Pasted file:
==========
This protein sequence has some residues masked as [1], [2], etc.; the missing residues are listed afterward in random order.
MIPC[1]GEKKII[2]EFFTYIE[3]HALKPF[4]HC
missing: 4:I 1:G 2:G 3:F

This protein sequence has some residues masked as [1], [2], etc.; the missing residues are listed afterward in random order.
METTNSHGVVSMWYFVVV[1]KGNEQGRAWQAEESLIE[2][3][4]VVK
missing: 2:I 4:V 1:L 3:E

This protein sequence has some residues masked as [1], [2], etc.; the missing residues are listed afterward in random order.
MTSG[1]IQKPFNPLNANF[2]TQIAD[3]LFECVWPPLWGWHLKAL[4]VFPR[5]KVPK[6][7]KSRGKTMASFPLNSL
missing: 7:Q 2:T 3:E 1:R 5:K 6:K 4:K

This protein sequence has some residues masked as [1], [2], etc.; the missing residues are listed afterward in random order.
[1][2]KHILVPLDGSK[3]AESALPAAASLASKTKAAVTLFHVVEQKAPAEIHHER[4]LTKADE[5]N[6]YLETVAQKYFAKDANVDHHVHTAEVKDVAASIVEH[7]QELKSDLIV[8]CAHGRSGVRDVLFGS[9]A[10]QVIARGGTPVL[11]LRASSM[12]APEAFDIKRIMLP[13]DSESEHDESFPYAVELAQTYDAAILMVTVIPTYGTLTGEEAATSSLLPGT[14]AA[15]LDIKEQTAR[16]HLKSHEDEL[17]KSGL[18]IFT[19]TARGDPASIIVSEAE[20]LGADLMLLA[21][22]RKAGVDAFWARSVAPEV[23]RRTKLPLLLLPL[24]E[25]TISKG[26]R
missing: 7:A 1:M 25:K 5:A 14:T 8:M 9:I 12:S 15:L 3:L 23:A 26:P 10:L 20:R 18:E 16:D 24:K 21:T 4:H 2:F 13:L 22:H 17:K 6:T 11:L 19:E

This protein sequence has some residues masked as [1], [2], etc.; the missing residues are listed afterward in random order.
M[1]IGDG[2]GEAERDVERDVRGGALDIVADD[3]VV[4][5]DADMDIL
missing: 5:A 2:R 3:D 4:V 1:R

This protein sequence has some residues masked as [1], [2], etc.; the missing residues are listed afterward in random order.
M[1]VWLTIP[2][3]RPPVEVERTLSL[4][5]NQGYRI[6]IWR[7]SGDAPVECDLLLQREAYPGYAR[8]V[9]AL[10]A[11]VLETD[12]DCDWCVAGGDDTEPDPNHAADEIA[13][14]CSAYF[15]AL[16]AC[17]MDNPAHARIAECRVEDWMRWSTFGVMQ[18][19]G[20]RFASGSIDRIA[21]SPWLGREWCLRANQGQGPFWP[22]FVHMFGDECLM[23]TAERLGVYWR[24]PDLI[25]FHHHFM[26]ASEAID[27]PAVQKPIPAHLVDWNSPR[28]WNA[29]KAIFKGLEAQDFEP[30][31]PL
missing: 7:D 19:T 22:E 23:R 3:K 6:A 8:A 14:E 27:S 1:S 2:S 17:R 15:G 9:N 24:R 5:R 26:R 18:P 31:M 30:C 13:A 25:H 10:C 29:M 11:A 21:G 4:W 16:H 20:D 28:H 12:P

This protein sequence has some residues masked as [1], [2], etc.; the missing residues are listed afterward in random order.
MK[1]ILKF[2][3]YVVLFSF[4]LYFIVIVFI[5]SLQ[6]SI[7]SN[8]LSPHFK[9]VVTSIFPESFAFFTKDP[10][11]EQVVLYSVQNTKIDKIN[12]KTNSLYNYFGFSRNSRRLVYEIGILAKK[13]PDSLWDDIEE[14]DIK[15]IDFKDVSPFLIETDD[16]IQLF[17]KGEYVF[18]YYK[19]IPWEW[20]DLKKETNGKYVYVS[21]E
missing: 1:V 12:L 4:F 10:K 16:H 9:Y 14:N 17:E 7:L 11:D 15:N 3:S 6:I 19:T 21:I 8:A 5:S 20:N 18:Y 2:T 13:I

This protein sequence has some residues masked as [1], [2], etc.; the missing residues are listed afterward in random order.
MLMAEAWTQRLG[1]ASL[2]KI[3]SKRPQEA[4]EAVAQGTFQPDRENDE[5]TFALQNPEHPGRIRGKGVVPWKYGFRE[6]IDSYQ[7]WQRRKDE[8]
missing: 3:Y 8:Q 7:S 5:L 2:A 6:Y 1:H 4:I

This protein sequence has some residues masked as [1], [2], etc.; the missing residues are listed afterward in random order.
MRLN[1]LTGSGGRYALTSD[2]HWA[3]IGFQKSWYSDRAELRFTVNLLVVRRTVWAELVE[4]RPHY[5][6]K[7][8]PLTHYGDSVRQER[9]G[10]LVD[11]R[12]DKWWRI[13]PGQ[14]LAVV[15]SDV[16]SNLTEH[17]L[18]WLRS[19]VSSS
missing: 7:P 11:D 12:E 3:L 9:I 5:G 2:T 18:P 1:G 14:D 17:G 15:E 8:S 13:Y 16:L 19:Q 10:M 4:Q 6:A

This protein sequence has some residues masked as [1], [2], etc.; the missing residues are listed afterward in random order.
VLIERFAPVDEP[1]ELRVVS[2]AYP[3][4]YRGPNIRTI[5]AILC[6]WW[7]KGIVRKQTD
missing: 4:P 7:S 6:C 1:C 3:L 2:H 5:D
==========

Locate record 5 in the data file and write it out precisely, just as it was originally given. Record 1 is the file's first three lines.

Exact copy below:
This protein sequence has some residues masked as [1], [2], etc.; the missing residues are listed afterward in random order.
M[1]IGDG[2]GEAERDVERDVRGGALDIVADD[3]VV[4][5]DADMDIL
missing: 5:A 2:R 3:D 4:V 1:R